The best Christmas present I ever received (other than starting a blog) was the cassette tape-recorder my parents got me for Christmas of 1971. From that point on, I could record the songs I loved off the radio and ignore all the other crap. This went on for years.
Those little plastic boxes of reel-to-reel tape were a godsend to cheapo music addicts like me. Yeah, the sound might have been a little mushy and fuzzy and distant -- but that didn't matter when I could assemble nothing but The Good Stuff on a blank tape.
The only downside was that the recorder sometimes became possessed and ate tapes. Always the best ones, of course. And the chances of having something eaten went up, the longer the tape was. I had some 120- and even 180-minute tapes for awhile. They must have been microscopically thin. I could probably have seen through them. They didn't last long.
I started out with Really Cheap blank tapes. They used to sell three 60- or 90-minute blank cassettes in a bag for around 99 cents at places like, yes, Radio Shack. (I was actually addicted to Radio Shack's catalog for about five minutes back in the day -- back when I had the delusion that I could set up my own radio station in my bedroom.)
Needless to say, the sound quality on these tapes was pretty wretched. But I didn't care. They made noise. That was good enough.
Once at Radio Shack I was able to score a couple of "high quality" TDK blank cassettes -- actually the "basic" bottom-end of their line as far as sound quality goes. They must have cost a couple bucks each, a shocking expense. But they were far above the three-in-a-bag tapes I'd been buying up 'til then. Suddenly I could hear highs and lows -- sounds weren't as mushy and hissy.
The first song I recorded on these "high quality" tapes was The Wackers' fast-paced two-minute love ditty "I Hardly Know Her Name," which seemed to get a lot of airplay on Tacoma's KTAC AM, for a song that never cracked the national Top 100.
I know next to nothing about The Wackers. Wikipedia isn't much help. I read somewhere ages ago that they were a Northern California bar band that sometimes dressed in women's clothing when they went on-stage. Shades of David Bowie and Alice Cooper -- both of whom were too scary for me to hear back then.
Over 40 years later, I found a copy of one of their albums, HOT WACKS, which includes "I Hardly Know Her Name." It still sounds great -- a two-minute blast of energy in the same league as Five Man Electrical Band's "Absolutely Right." But the next track on the CD is a dull version of John Lennon's "Oh My Love." I've never gotten any farther. I've read that the second side was a six-song ABBEY ROAD-like medley. I should look into that.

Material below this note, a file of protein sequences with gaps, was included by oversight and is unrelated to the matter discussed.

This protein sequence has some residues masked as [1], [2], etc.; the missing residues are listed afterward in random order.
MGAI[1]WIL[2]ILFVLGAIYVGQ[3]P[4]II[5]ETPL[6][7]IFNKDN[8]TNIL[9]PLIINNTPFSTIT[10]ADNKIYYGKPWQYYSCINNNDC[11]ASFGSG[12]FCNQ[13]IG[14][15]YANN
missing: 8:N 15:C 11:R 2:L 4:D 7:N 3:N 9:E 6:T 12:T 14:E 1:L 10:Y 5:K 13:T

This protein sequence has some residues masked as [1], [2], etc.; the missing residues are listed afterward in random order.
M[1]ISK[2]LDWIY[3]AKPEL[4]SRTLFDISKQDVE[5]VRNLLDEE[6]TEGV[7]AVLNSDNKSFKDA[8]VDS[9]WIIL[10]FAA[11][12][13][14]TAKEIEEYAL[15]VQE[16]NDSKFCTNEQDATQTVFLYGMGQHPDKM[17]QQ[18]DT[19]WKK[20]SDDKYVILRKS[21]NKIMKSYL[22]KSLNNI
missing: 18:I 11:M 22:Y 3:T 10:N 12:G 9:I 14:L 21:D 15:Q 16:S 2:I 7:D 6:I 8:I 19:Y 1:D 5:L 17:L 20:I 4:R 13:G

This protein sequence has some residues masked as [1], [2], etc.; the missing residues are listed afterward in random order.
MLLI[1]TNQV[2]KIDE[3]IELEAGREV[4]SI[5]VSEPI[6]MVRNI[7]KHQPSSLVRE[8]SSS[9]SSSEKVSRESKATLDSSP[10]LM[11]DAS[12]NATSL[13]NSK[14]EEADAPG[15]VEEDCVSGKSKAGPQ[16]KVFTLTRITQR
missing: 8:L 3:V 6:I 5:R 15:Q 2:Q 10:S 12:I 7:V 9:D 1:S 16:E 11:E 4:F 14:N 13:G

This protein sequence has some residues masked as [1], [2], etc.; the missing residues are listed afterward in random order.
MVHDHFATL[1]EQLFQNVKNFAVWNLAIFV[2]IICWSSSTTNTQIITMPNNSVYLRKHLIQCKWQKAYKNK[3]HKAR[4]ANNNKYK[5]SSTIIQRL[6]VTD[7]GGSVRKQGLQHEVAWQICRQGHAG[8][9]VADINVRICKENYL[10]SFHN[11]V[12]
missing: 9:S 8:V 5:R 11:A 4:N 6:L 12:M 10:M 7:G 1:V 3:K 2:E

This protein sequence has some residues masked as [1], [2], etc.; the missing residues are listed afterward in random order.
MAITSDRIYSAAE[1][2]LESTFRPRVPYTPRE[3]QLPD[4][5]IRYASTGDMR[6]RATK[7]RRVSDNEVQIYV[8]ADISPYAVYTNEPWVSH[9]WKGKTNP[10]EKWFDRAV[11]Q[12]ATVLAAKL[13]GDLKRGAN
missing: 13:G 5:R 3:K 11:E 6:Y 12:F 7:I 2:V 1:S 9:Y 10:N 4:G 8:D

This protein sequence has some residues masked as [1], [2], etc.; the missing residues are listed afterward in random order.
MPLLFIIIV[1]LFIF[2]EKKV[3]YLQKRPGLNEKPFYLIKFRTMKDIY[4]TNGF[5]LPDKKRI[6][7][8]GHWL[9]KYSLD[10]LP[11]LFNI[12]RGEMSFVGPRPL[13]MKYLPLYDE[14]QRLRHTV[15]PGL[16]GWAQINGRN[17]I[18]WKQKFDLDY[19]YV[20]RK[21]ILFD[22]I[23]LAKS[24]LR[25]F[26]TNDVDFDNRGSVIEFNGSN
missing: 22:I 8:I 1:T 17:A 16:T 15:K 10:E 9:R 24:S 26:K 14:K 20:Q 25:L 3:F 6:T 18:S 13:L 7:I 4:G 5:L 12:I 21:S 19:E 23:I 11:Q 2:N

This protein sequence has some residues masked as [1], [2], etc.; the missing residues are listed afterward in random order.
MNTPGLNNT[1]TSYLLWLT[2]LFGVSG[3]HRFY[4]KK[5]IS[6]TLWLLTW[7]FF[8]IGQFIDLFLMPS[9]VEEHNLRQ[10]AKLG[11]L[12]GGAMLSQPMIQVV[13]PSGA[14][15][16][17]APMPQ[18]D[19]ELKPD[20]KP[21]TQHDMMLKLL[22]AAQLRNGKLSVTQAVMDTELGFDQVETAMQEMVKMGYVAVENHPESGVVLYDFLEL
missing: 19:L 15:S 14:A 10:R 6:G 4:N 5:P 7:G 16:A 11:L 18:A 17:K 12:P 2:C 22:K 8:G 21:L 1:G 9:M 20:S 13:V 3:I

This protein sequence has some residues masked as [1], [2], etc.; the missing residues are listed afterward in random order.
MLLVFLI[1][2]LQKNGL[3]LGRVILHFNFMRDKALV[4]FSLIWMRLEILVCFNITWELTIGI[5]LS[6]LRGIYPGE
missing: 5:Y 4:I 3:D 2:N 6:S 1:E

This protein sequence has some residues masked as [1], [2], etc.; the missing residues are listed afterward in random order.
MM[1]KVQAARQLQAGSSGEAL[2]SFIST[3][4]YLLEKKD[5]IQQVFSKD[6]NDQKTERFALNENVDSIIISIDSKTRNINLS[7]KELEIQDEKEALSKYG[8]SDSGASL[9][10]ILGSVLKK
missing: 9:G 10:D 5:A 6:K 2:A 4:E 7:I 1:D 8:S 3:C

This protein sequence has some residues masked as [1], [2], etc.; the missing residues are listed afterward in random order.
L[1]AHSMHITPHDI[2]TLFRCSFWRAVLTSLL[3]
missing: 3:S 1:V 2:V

A few weeks back I found a cheap copy of their third album, SHREDDER. This includes the band's only chart single, "Day and Night." Never heard it. But I'll be investigating it soon -- possibly in that previously-announced upcoming previously-unheard-music blowout that's seriously overdue here.
Other early songs recorded to high-quality tape? The Royal Guardsmen's great "Snoopy's Christmas" (hey, it was the holidays), The English Congregation's "Softly Whispering I Love You" (which really sounded like an overblown rock opera), The Jimmy Castor Bunch's "Troglodyte".... All these still sound great to me, though I don't play them much.
The cassette disease stuck with me, though. At one point I had more than 100 tapes full of favorite music, fake DJ-ing, spontaneous comedy skits with friends, etc. Almost all of it's gone -- taped over, eaten by cassette players, gone sticky and unplayable and then trashed. What remains -- the oldest of it's from 1981 -- is in a box in the closet. But I don't play it much. The sound quality's way better on CD's.
COMING SOON: More Nostalgia.
PS -- Hope you've seen at least SOME of Ken Burns and Lynn Novick's THE VIETNAM WAR on PBS. It's damn hard to watch at some points, but it's an amazing piece of work. FINDING YOUR ROOTS is no slouch, either.